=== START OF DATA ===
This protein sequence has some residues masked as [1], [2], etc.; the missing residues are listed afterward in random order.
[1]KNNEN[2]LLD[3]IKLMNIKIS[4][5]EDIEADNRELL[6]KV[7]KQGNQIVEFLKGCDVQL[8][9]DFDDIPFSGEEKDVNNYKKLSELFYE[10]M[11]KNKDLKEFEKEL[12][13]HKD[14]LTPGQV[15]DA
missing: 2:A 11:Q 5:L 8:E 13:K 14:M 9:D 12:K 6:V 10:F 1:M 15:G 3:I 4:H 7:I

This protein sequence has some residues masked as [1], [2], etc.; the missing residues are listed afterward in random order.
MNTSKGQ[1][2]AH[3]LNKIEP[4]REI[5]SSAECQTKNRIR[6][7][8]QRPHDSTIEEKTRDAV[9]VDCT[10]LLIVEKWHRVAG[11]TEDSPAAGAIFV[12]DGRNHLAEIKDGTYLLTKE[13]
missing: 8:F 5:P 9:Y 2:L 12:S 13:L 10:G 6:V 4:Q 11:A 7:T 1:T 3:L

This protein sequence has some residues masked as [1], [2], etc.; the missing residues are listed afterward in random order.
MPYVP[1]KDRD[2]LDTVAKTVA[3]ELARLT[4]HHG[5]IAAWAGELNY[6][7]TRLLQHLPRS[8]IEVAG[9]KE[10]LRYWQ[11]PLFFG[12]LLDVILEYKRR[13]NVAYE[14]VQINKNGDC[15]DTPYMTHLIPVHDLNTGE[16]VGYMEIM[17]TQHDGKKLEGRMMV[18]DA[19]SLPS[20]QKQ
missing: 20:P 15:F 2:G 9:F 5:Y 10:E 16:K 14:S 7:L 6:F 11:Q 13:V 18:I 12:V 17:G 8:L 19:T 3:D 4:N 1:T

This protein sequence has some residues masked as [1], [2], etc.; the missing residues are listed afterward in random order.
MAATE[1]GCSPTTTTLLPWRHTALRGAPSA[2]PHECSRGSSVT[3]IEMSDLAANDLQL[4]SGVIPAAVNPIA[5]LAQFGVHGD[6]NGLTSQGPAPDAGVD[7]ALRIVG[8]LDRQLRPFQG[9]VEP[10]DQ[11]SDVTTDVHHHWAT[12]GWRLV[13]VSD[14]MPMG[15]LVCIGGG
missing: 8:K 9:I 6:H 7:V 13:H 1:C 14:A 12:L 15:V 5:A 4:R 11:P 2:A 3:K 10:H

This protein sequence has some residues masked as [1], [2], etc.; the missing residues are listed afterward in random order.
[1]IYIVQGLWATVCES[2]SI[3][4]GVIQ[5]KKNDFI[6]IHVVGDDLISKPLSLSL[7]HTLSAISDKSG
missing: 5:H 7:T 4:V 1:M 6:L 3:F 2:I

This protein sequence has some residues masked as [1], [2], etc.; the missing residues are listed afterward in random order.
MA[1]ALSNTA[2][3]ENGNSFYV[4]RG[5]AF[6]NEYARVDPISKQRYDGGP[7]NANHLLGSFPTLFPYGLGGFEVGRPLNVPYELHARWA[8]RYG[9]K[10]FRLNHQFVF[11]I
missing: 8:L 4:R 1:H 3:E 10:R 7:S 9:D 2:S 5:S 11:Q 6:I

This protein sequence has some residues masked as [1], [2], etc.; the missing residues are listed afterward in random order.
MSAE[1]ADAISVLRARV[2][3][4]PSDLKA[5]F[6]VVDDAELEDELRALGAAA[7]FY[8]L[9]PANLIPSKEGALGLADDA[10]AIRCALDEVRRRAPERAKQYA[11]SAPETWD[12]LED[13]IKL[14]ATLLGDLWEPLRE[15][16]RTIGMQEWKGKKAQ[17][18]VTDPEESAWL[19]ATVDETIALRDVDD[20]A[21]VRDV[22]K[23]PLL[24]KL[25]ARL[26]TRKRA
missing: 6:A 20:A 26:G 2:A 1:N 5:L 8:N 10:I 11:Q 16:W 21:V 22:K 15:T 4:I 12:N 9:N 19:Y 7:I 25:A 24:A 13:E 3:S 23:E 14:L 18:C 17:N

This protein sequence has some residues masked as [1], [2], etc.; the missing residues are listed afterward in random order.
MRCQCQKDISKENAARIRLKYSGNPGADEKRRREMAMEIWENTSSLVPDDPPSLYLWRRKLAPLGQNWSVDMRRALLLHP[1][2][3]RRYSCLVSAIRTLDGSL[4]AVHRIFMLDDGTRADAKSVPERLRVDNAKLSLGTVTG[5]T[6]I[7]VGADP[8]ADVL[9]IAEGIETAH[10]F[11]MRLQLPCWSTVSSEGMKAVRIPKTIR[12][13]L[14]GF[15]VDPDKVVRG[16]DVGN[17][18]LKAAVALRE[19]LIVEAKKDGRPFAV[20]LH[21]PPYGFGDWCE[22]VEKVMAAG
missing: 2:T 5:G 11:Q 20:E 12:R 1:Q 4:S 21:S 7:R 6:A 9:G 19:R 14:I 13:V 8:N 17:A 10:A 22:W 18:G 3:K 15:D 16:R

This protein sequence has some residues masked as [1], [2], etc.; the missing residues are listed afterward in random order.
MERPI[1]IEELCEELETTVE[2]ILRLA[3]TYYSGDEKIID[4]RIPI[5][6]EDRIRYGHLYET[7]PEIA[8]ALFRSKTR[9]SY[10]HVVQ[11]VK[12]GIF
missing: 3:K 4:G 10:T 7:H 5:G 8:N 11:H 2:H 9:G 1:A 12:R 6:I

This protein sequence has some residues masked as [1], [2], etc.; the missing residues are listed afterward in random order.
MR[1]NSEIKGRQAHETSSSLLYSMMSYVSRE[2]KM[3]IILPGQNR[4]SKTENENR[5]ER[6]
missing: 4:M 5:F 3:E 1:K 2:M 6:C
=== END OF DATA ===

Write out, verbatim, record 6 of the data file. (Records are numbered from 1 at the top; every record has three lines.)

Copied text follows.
This protein sequence has some residues masked as [1], [2], etc.; the missing residues are listed afterward in random order.
MA[1]ALSNTA[2][3]ENGNSFYV[4]RG[5]AF[6]NEYARVDPISKQRYDGGP[7]NANHLLGSFPTLFPYGLGGFEVGRPLNVPYELHARWA[8]RYG[9]K[10]FRLNHQFVF[11]I
missing: 8:L 4:R 1:H 3:E 10:R 7:S 9:D 2:S 5:S 11:Q 6:I